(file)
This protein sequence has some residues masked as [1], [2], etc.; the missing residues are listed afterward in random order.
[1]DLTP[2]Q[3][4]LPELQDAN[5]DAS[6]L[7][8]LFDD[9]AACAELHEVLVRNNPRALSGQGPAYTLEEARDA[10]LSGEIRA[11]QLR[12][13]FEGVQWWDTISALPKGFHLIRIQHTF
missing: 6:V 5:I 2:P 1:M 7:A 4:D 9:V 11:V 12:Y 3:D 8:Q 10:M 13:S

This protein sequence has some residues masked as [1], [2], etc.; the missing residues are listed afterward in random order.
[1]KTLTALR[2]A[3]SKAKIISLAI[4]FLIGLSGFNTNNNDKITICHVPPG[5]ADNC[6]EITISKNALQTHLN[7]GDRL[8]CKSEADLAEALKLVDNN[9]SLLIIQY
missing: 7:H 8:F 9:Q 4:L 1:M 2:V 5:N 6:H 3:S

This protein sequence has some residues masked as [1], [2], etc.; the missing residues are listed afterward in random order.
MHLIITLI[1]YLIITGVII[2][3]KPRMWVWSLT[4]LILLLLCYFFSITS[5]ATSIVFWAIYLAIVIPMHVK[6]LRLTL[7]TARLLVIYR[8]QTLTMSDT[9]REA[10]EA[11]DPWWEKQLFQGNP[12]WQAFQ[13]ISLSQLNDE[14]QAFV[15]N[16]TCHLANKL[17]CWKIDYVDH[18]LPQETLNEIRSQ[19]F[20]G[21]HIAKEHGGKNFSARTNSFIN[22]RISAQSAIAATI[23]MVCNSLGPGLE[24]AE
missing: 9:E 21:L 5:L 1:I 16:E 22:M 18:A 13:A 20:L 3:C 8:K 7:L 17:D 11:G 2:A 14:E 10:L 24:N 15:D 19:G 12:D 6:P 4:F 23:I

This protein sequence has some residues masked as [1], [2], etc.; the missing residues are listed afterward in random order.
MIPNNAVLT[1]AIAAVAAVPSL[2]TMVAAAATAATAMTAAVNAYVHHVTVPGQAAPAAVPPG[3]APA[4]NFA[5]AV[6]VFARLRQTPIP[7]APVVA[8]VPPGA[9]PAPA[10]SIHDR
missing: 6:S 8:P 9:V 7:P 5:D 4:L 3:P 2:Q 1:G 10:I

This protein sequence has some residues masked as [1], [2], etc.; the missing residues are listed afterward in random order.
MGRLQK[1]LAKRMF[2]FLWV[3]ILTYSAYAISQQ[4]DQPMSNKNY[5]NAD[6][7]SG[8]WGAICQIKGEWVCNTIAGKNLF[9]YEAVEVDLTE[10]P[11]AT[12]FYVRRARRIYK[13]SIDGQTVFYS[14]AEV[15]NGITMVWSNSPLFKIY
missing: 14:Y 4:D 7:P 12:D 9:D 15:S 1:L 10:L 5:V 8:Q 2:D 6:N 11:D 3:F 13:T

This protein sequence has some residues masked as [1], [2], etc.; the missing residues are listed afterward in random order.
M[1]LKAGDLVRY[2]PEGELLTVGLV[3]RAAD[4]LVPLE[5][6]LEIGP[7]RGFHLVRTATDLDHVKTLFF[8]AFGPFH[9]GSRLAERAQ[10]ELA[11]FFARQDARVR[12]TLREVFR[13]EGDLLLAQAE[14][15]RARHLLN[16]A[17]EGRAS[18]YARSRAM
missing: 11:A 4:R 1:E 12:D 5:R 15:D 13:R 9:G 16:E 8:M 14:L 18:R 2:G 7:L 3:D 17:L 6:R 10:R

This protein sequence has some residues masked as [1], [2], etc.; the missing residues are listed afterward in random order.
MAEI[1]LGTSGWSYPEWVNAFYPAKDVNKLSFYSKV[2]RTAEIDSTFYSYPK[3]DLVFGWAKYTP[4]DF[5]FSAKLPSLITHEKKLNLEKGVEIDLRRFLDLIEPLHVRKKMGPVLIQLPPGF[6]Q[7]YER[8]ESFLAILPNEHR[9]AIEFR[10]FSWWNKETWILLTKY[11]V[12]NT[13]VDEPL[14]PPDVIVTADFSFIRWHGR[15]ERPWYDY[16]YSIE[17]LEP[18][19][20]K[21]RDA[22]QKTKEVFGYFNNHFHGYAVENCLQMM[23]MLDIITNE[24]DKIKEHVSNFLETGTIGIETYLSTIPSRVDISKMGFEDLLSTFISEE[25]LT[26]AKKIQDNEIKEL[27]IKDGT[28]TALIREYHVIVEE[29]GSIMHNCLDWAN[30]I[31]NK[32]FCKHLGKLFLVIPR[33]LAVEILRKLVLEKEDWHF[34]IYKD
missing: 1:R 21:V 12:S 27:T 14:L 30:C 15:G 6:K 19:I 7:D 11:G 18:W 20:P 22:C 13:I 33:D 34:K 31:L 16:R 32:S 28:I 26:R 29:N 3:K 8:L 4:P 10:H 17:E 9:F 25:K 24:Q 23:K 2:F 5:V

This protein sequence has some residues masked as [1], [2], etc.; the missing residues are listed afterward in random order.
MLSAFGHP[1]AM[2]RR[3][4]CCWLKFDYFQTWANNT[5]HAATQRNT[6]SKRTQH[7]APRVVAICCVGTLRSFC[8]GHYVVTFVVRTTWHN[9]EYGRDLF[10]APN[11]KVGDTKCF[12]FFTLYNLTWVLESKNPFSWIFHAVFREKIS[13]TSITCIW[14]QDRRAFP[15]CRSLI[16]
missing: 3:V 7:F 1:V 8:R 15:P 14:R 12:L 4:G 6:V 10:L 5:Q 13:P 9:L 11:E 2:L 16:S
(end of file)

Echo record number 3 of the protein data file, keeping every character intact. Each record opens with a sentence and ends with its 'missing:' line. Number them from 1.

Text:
This protein sequence has some residues masked as [1], [2], etc.; the missing residues are listed afterward in random order.
MHLIITLI[1]YLIITGVII[2][3]KPRMWVWSLT[4]LILLLLCYFFSITS[5]ATSIVFWAIYLAIVIPMHVK[6]LRLTL[7]TARLLVIYR[8]QTLTMSDT[9]REA[10]EA[11]DPWWEKQLFQGNP[12]WQAFQ[13]ISLSQLNDE[14]QAFV[15]N[16]TCHLANKL[17]CWKIDYVDH[18]LPQETLNEIRSQ[19]F[20]G[21]HIAKEHGGKNFSARTNSFIN[22]RISAQSAIAATI[23]MVCNSLGPGLE[24]AE
missing: 9:E 21:L 5:L 1:I 16:E 22:M 18:A 13:A 20:L 3:C 8:K 7:L 17:D 11:G 2:A 14:E 10:L 24:N 15:D 19:G 12:D 6:P 4:F 23:I